Source: International Labour Organization, ILOSTAT database


Return to top

Indicator of Economic Freedom


The Economic freedom index measure ten components of economic freedom, grouped into four broad categories or pillars of economic freedom: Rule of Law (property rights, freedom from corruption); Limited Government (fiscal freedom, government spending); Regulatory Efficiency (business freedom, labour freedom, monetary freedom); and Open Markets (trade freedom, investment freedom, financial freedom). Each of the freedoms within these four broad categories is individually scored on a scale of 0 to 100. A country’s overall economic freedom score is a simple average of its scores on the 10 individual freedoms.

World Rank:
Regional Rank:

Economic freedom in the world (interactive map)
Source: Index of Economic Freedom, Heritage Foundation


Country Risk

See the country risk analysis provided by Coface.


Indicator of Political Freedom


The Indicator of Political Freedom provides an annual evaluation of the state of freedom in a country as experienced by individuals. The survey measures freedom according to two broad categories: political rights and civil liberties. The ratings process is based on a checklist of 10 political rights questions (on Electoral Process, Political Pluralism and Participation, Functioning of Government) and 15 civil liberties questions (on Freedom of Expression, Belief, Associational and Organizational Rights, Rule of Law, Personal Autonomy and Individual Rights). Scores are awarded to each of these questions on a scale of 0 to 4, where a score of 0 represents the smallest degree and 4 the greatest degree of rights or liberties present. The total score awarded to the political rights and civil liberties checklist determines the political rights and civil liberties rating. Each rating of 1 through 7, with 1 representing the highest and 7 the lowest level of freedom, corresponds to a range of total scores.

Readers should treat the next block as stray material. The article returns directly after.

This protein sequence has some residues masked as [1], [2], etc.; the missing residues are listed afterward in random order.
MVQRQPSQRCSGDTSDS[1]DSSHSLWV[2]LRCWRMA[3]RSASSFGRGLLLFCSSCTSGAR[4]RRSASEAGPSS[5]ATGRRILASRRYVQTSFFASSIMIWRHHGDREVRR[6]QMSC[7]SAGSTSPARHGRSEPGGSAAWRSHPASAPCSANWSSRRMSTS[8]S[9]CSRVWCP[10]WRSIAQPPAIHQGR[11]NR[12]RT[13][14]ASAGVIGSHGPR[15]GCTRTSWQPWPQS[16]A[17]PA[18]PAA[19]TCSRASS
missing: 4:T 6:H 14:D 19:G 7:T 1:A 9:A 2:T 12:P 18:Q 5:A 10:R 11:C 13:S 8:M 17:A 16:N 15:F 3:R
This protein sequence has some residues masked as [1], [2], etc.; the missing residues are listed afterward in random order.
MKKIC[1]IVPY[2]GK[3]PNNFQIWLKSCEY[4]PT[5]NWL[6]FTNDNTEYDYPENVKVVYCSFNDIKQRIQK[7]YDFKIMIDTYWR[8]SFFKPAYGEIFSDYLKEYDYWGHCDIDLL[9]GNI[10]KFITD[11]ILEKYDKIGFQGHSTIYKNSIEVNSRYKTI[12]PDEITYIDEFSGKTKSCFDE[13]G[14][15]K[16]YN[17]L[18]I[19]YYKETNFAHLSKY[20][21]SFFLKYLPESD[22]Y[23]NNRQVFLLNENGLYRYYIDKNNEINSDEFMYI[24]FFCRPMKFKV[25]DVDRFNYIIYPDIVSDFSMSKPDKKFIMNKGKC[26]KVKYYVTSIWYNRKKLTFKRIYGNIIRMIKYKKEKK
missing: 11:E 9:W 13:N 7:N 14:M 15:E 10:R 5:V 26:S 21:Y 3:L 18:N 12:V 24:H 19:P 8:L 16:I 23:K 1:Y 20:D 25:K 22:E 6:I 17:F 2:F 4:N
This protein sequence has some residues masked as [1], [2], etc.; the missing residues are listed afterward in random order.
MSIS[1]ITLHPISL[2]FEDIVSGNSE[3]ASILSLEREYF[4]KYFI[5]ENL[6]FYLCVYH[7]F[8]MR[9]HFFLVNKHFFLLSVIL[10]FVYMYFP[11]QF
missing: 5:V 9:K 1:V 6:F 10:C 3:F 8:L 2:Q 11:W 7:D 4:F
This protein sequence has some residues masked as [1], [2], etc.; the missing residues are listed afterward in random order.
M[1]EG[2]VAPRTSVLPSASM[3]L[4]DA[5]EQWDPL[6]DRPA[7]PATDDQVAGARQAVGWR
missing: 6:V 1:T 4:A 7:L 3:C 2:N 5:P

Not Free
Political Freedom:

Political freedom in the world (interactive map)
Source: Freedom in the World Report, Freedom House


Indicator of Freedom of the Press


The world rankings, published annually, measures violations of press freedom worldwide. It reflects the degree of freedom enjoyed by journalists, the media and digital citizens of each country and the means used by states to respect and uphold this freedom. Finally, a note and a position are assigned to each country. To compile this index, Reporters Without Borders (RWB) prepared a questionnaire incorporating the main criteria (44 in total) to assess the situation of press freedom in a given country. This questionnaire was sent to partner organisations,150 RWB correspondents, journalists, researchers, jurists and human rights activists. It includes every kind of direct attacks against journalists and digital citizens (murders, imprisonment, assault, threats, etc.) or against the media (censorship, confiscation, searches and harassment etc.).

World Rank:

Return to top

Sources of General Economic Information

Useful Resources
Official webpage of North Korea
Official website of the government of North Korea
Info on the Central Bank of the Democratic People's Republic of Korea

Return to top

Any Comment About This Content? Report It to Us.


© eexpand, All Rights Reserved.
Latest Update: May 2024